- “My career is over.”
- “I will lose my job and be destitute.”
These fearful thoughts (not validated by any evidence) lead him to him feeling anxious and hopeless.
His physical body responded to the perceived danger by trying to help him survive in situation that his brain computed as similar to having to escape from a predator in the wild (Nathan, Correia, & Lim, 2004). The following physiological changes took place:
- sweating in order to be difficult to grasp by a predator and to prevent his body overheating,
- his blood running away from his arms and stomach to parts of his vital organs which could help him fight or flee the perceived danger (resulting in his tingling sensations and nausea)
- his heart beating faster to circulate blood and much-needed oxygen through his body (making him aware of his pounding chest), and
- increased depth of breathing to supply more oxygen to the body (causing difficulty getting enough air as the carbon-dioxide and oxygen ratio in his blood changed and he experienced a tightness in his chest that he thought was a heart attack).
According to psychology, everything happens for a reason when it comes to human behaviour and physiological changes (as above).
Thoughts and feelings about a specific event are also not random.
Every mind has a history: Know your history
Thoughts and feelings have a history and can almost always be traced back to earlier life experiences which form a person’s mental blueprint of the world.
While tension was high in the office for all of Jerry’s co-workers, Jerry was particularly vulnerable to catastrophic thoughts about losing his job and being destitute. His parents had both been retrenched when he was in primary school and it took some months before they found new employment.
During the months of unemployment his parents were open with Jerry and his siblings about their financial constraints. His parents hoped that doing this would allow their children to understand why there were no luxuries in the home, that the situation was temporary and that cutting back had nothing to do with not loving their children.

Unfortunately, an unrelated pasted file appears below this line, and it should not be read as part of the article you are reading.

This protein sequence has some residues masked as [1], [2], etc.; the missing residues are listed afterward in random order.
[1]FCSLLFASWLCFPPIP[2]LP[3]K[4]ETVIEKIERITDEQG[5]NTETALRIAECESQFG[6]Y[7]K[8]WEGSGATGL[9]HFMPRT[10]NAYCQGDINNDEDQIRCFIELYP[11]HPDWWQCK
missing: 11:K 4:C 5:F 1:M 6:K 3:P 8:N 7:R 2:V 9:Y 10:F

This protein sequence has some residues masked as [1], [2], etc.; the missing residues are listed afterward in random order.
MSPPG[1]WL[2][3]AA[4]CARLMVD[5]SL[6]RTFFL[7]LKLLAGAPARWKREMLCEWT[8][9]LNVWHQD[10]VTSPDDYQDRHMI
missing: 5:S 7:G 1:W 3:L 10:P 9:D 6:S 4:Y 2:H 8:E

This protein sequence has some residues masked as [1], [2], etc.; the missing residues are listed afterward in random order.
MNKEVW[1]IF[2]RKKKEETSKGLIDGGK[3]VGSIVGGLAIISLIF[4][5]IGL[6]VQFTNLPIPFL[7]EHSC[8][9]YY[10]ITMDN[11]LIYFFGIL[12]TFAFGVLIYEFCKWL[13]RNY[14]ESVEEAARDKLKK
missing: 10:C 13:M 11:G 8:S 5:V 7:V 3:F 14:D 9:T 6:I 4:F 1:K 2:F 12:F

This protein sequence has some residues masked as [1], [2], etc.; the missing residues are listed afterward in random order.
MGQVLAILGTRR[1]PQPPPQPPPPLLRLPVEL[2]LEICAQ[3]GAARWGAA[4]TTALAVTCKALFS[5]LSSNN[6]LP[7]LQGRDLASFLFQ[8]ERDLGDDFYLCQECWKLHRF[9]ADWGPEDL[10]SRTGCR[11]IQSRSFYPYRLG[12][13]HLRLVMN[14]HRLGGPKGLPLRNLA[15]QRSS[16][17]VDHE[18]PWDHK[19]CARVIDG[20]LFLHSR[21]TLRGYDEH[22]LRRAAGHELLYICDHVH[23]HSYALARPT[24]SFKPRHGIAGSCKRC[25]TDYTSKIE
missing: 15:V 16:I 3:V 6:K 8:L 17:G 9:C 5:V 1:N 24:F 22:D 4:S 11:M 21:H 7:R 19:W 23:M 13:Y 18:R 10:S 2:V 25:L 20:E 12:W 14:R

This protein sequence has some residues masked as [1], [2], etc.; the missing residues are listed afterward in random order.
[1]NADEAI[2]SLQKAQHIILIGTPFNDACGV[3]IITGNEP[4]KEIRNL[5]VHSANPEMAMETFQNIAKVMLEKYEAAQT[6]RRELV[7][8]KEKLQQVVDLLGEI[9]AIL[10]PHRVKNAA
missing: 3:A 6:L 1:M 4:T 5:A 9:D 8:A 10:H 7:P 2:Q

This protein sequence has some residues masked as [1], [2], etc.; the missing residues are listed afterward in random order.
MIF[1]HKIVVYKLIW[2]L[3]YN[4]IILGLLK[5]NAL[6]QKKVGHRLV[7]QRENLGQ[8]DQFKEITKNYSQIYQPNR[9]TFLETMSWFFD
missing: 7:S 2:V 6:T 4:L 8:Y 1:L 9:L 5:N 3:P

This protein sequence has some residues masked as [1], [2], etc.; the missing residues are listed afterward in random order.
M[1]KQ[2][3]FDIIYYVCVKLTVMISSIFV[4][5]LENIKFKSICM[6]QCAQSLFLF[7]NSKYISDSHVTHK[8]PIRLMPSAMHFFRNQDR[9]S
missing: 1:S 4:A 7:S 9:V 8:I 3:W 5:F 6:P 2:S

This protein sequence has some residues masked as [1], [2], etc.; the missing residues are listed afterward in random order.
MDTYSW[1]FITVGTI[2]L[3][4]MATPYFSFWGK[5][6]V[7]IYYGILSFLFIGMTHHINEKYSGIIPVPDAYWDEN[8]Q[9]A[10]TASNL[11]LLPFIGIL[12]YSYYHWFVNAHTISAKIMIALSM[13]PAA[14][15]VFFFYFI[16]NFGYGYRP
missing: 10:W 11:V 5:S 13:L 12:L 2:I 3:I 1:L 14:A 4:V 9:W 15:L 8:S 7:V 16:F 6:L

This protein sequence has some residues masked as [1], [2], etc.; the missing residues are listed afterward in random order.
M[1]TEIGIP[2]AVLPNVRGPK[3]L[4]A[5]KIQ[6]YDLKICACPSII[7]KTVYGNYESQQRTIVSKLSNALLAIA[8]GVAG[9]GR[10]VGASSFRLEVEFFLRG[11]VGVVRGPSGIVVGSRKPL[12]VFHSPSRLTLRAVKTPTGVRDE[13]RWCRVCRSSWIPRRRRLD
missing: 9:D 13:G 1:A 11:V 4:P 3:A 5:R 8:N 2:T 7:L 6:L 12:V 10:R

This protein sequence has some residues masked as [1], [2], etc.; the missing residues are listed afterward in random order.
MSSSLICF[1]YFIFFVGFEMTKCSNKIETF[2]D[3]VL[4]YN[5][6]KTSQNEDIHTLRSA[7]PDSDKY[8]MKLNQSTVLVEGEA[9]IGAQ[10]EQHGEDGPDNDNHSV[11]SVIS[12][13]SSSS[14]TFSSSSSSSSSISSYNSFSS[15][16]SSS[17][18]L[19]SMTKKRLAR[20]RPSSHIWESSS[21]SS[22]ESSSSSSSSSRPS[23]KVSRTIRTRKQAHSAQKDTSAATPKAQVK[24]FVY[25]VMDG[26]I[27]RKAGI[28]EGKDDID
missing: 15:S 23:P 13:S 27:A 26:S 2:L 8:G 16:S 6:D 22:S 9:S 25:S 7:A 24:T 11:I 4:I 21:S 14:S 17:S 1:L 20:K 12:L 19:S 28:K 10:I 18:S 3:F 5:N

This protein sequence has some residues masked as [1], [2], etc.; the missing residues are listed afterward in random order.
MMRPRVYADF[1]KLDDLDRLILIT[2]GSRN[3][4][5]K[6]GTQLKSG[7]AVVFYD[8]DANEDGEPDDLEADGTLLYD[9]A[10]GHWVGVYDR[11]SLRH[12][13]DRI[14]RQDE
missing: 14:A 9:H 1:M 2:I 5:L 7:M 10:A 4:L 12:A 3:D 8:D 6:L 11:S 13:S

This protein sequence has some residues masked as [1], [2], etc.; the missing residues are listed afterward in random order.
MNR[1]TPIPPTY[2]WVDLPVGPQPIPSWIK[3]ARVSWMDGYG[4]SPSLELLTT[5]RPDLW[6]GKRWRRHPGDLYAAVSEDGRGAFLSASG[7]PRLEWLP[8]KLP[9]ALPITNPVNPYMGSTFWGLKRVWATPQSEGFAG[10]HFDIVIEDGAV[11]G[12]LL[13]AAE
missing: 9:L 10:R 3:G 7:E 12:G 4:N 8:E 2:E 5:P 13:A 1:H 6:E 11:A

In one way this was helpful to Jerry and his siblings but as an 8-year-old boy he worried that his parents would remain unemployed indefinitely and that his family was destined for the streets.
Key to psychological change is being open to the belief that ways of viewing the present are based on a person’s previous experiences.
In therapy, one explores the assumptions about the world that cause one distress and discomfort, and look at alternative and more balanced ways of seeing the world.
If Jerry is unable to recognize that his symptoms were not the result of karma, of him losing his mind or pending death by heart attack, psychotherapy will not be able to assist him.
Developing a psychological understanding of emotional turmoil
One aspect of the therapist’s work is to help the client develop a curiosity about the psychological (i.e. mental and emotional) aspects of their difficult experiences.
In the case of panic attacks (or panic disorder), part of the initial treatment is about helping the client see that there is predictable pattern to their panic attacks. This is achieved by reflecting on the sequence of events in previous attacks and also reviewing the client’s personal records of current attacks.
This is the beginning of treatment for a highly treatable disorder – provided the client is able to accept the psychological diagnosis assigned to his/her problem.
More on psychological mindedness
Understanding painful physical and emotional experiences as psychological is one important aspect of psychological mindedness relevant to panic and other emotional crises such as depression, generalized anxiety, post-traumatic stress disorder and obsessive-compulsive disorder.